My first memory of seeing a House Wren was during a Christmas Bird Count at Harrisburg Estates club house in 1998. This saucy little bird, with its distinctive uplifted tail, was waiting right outside the building. As I opened the door to exit, it attempted to enter a room full of startled birders. The bird was true to its name "House Wren" and true to its nature of being very aggressive about defending its territory no matter whose yard they are in. House Wrens will attempt to dominate every nest cavity in their breeding territory. They will even break the eggs they find of other bird species. However, their food is primarily insects, spiders, and all those creepy crawly kinds of things, so they can’t be all that bad.
The House Wren is an abundant bird in the New World. They thrive in open spaces and forest edges. Their numbers increase as man continues to cut old growth forests. The area around Leeds and Harrisburg Estates is a great area for House Wrens. Another place is Zion National Park. Besides, if you don’t find one you get to spend the day in the prettiest country a person can wish for.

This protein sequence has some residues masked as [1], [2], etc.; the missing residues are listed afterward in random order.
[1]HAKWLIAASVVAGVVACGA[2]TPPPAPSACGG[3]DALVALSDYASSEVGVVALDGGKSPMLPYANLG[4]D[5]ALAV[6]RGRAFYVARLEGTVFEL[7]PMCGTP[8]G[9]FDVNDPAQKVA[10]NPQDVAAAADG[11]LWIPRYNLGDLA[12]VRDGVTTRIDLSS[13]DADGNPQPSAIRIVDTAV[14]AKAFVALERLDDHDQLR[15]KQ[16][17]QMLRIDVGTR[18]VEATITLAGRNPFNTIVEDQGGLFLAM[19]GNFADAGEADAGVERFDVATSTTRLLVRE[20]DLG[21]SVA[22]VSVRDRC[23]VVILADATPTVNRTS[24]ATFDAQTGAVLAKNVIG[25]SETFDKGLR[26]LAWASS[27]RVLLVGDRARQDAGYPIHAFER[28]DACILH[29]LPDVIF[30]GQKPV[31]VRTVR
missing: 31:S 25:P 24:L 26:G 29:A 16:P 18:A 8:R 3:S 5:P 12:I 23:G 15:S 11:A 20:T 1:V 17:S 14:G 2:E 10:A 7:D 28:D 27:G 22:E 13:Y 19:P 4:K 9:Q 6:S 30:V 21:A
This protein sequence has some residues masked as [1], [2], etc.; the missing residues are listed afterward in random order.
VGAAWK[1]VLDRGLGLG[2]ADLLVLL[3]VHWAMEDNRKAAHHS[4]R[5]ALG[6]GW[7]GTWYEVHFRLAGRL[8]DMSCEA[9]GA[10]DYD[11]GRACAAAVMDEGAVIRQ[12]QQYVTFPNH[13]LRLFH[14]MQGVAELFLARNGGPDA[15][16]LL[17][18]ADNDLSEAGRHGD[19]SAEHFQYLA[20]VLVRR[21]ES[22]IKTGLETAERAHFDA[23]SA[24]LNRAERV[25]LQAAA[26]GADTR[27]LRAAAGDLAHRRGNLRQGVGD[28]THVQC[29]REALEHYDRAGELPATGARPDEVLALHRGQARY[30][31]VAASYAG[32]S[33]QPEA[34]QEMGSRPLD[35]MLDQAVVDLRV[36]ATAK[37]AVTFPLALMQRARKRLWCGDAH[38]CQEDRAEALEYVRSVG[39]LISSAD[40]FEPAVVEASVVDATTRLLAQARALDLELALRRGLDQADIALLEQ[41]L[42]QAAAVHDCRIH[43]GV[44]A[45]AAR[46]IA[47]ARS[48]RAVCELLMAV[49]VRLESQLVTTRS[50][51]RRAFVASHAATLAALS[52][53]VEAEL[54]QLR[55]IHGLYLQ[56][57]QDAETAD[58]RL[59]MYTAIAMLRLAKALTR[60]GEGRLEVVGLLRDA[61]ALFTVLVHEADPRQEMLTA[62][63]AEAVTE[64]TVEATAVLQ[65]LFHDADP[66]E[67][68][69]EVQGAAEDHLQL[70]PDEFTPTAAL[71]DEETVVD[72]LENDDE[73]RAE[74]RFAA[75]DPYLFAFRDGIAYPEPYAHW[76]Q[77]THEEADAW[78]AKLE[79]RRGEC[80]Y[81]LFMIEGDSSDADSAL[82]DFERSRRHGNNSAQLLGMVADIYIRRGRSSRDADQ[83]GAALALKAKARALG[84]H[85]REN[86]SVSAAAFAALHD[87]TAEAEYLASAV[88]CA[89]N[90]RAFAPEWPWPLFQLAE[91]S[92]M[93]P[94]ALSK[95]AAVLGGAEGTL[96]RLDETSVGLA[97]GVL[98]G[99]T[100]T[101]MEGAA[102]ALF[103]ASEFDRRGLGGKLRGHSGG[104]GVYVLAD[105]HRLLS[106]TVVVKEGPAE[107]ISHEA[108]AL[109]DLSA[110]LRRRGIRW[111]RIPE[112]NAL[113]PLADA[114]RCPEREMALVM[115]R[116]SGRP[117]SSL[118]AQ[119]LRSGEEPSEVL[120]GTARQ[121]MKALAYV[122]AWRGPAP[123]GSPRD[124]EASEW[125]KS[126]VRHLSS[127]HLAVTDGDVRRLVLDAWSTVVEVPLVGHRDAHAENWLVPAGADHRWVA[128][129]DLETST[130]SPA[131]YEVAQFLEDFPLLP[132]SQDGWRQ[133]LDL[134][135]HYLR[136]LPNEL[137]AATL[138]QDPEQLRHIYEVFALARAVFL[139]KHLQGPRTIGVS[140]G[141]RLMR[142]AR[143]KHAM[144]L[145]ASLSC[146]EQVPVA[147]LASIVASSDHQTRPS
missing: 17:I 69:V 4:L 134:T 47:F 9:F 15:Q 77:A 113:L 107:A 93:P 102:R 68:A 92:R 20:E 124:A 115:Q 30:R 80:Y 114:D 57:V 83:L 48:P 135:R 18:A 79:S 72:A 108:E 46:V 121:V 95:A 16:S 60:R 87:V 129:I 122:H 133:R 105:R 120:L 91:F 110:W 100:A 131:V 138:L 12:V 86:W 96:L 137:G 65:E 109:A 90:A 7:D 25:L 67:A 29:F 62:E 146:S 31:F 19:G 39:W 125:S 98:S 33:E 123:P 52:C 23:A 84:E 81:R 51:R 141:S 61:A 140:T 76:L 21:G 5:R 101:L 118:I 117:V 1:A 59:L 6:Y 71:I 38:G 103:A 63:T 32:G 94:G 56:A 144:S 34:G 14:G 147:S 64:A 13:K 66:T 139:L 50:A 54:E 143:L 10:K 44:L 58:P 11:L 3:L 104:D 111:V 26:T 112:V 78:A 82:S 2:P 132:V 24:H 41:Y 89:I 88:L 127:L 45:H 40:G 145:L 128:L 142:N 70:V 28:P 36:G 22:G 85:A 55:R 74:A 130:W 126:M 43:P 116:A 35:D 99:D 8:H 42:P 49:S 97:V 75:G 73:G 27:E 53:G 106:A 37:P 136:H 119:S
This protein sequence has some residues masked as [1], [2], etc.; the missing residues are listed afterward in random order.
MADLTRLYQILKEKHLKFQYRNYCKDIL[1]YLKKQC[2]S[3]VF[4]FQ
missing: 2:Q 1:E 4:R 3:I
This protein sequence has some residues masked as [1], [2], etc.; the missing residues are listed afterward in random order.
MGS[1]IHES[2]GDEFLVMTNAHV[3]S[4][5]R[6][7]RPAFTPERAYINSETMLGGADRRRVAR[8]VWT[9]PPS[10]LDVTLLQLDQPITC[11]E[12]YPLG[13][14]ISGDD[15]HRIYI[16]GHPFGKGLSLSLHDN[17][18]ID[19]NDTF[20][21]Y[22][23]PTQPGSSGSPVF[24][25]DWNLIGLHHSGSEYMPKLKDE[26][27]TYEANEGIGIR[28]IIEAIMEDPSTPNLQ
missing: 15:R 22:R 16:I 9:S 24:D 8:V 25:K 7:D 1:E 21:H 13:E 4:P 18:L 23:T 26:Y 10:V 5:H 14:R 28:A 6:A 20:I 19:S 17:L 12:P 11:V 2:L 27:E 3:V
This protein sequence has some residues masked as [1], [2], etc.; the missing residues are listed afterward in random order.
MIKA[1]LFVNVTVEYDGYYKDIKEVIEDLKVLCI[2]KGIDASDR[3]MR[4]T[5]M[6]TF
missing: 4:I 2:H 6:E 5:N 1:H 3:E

To find a House Wren, look for that distinctive body silhouette with raised tail and bobbing motion. If you are not sure, get a good bird book like the National Geographic’s "Field Guide to the Birds of North America" to help you decide. Each bird specie seems to fill a specific niche in this world. Each has its job to insure the survival of its young by working long hard hours in all kind of weather to raise its offspring. You and I benefit from their efforts.
Davis is the artist this week. If you have questions about House Wrens,
or other Wrens, call me at 435 673-0996. Remember to keep January 29,
30, 31, and February 1, 2009 open for the St. George Winter Bird
Festival. All activities are free... except the banquet. For complete
information, go to redcliffsaudubon.org and look
under Festival Brochure.